home renovation

How to Style Your Home’s Interior Design for Long-term Use

When you want to update your home decor, you may be tempted to jump in and redesign for the current trends and your most recent preferences. However, if you’re looking to stay in your living space for a while, and get the most return on your efforts, you’ll want to upgrade your interior design to get the best long-term investment. Follow these time-tested tips to create a space that will become a long-term haven:

  • Vary dimensions. Create a room with flow, one that keeps the eye moving naturally through the space. To do this, you must be aware of the size and shape of your furnishings; they can’t all be the same. Be sure to have a variety of heights and shapes to your lamps, photos, and more, while sticking to a complementary color/design theme to tie the look together. The varying heights and shapes will create negative space (the area where there’s no embellishment), which is just as important as the areas where you add decor: it will keep from cluttering your room and keep focus on the important design aspects. Being aware of your decor dimensions and heights will create a cohesive, but visually intriguing, look that you’ll never grow tired of.
  • Display embellishments and unique decor in arrangements. Your brightly colored accessories and small decor items shouldn’t be scattered throughout your room; what you may not realize is that similar small items and colors will look best grouped together. For a timeless layout, group similar pieces together to create one dynamic display area. If you haven’t heard the “rule of thirds,” consider this: items will appear balanced and appealing in odd numbers. Group your light-hued candles in one spot on a side table, or place three small photo frames together on a shelf.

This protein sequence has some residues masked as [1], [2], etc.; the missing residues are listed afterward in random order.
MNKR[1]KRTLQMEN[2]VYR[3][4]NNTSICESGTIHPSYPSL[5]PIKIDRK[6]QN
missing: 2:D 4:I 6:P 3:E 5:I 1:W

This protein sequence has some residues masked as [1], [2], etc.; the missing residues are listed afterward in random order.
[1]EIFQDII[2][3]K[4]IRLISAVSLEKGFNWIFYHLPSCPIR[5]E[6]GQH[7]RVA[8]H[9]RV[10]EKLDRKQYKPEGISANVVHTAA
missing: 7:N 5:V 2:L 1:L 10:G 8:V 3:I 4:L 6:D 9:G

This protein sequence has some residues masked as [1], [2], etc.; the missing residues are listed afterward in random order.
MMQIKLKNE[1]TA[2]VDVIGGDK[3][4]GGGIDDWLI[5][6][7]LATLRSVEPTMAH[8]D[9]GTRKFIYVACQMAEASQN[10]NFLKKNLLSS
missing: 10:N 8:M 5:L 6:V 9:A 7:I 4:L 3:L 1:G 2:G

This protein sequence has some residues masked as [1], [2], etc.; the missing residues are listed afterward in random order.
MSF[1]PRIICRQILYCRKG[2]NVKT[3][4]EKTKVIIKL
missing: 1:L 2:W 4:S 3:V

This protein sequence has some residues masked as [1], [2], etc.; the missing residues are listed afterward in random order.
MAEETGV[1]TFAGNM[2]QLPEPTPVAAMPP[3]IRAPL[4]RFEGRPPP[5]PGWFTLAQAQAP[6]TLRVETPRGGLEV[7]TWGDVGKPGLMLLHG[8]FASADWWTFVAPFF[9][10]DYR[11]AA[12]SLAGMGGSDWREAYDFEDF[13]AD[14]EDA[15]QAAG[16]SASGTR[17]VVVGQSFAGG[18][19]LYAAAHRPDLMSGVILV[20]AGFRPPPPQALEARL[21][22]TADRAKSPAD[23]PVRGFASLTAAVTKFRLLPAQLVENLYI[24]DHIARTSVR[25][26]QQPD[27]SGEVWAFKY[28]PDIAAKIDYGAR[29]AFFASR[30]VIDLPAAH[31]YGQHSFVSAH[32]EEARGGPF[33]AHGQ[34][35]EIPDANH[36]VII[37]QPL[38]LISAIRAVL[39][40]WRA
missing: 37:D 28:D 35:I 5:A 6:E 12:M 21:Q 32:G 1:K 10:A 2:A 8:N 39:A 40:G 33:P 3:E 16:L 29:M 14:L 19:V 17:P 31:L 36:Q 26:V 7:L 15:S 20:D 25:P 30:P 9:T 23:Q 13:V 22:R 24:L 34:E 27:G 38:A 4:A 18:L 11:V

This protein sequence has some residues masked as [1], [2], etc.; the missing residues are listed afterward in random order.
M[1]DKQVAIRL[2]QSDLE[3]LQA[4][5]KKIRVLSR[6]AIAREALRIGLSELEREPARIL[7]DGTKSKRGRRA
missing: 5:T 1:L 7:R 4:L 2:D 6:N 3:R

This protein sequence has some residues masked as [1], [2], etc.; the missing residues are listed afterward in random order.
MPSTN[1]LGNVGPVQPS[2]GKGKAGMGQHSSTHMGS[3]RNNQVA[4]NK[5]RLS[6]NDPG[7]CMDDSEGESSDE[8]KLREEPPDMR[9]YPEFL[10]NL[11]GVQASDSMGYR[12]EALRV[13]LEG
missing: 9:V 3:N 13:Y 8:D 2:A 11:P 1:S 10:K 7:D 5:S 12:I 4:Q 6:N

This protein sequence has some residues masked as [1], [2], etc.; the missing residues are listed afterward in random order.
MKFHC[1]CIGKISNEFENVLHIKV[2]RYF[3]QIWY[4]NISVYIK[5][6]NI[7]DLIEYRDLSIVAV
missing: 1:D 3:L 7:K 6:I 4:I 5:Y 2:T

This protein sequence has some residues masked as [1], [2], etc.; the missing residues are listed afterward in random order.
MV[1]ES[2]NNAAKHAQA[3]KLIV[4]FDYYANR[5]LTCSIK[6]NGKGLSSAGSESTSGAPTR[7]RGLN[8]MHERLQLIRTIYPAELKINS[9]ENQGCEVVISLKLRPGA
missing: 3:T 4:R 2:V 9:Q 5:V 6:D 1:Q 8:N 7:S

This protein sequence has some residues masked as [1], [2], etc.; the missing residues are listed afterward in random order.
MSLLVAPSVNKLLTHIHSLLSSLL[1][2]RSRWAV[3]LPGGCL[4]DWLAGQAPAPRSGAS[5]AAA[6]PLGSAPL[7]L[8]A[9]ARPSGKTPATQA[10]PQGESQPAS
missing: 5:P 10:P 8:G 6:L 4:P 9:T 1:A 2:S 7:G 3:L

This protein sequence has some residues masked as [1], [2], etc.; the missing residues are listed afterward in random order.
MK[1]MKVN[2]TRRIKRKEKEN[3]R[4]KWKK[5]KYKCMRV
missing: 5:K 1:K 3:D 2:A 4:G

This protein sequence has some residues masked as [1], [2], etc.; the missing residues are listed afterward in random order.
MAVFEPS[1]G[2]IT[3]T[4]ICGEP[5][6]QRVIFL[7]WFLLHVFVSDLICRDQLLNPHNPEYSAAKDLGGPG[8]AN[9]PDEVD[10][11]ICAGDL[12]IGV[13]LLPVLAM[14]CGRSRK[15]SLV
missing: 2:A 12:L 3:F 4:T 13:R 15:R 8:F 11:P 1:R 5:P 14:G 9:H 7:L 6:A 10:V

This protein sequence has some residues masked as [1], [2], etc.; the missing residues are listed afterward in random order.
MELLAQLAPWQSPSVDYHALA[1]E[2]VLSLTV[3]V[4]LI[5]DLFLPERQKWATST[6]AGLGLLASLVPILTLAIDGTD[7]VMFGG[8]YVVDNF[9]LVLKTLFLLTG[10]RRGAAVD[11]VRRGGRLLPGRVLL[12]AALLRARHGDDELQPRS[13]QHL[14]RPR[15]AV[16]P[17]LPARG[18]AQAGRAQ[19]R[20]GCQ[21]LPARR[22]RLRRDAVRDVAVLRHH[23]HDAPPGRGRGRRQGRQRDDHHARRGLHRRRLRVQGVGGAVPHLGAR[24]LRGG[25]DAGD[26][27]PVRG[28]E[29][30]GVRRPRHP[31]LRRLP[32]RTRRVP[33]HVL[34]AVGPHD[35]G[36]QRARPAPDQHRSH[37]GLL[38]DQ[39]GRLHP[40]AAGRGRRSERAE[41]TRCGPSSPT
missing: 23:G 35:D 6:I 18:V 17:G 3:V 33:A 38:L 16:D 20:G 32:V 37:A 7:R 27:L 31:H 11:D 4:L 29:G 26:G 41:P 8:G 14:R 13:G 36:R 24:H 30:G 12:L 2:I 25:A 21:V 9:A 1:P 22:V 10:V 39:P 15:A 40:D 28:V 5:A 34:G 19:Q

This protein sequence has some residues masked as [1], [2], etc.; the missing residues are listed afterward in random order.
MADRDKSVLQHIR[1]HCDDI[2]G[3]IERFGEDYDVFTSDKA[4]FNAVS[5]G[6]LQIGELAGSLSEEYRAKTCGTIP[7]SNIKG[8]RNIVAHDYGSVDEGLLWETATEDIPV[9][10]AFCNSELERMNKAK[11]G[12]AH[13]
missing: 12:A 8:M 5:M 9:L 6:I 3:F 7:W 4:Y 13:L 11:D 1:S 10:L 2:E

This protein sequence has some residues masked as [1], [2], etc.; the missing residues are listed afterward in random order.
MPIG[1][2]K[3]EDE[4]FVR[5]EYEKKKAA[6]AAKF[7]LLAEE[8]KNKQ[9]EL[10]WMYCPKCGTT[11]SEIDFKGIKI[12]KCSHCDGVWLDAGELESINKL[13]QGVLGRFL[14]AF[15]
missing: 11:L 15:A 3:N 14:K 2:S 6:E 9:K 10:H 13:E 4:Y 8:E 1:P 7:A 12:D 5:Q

• Create focal points. Each room should be anchored by a focal point to draw the eye immediately in right away; use your statement furniture as the center of the room to design around, or, if in an open-concept floor plan, define your spaces by creating a layout originating from your chosen focal point (or decor item). Typically, in a segmented room, your focal point will be across from the entry, so consider hanging a stunning piece of artwork on the wall, or placing your statement furniture at that end of the room.
  • Design for light. Lighting can make or break a room. Choose the level of lighting and ambiance that you want for each room in advance, and move forward with your lighting choices from there. Natural light is a widely appealing feature, so in rooms with plenty, create a layout for maximum exposure, seating, and views of the light. In other rooms, experiment with layering lamps to vary your decor heights, and to provide multiple options for actual room usage. In living rooms, for example, you’ll want to have various heights of lamps (floors, tables, side-tables), to light the majority of the room while allowing for reading or enjoyment in a variety of ways. Use chandeliers or hanging lights to point to your focal pieces, and watch as your space becomes a classically enjoyable interior.
  • Decorate for your personality. No matter what, you’ll want to love your space. Do you have a photograph you love? A statement piece that speaks to you? Include it! You’ll need an inspiration and mood for each room, so design for your own style and life preferences (for example–inspiration: an exotic elephant statue; mood: worldly, whimsical).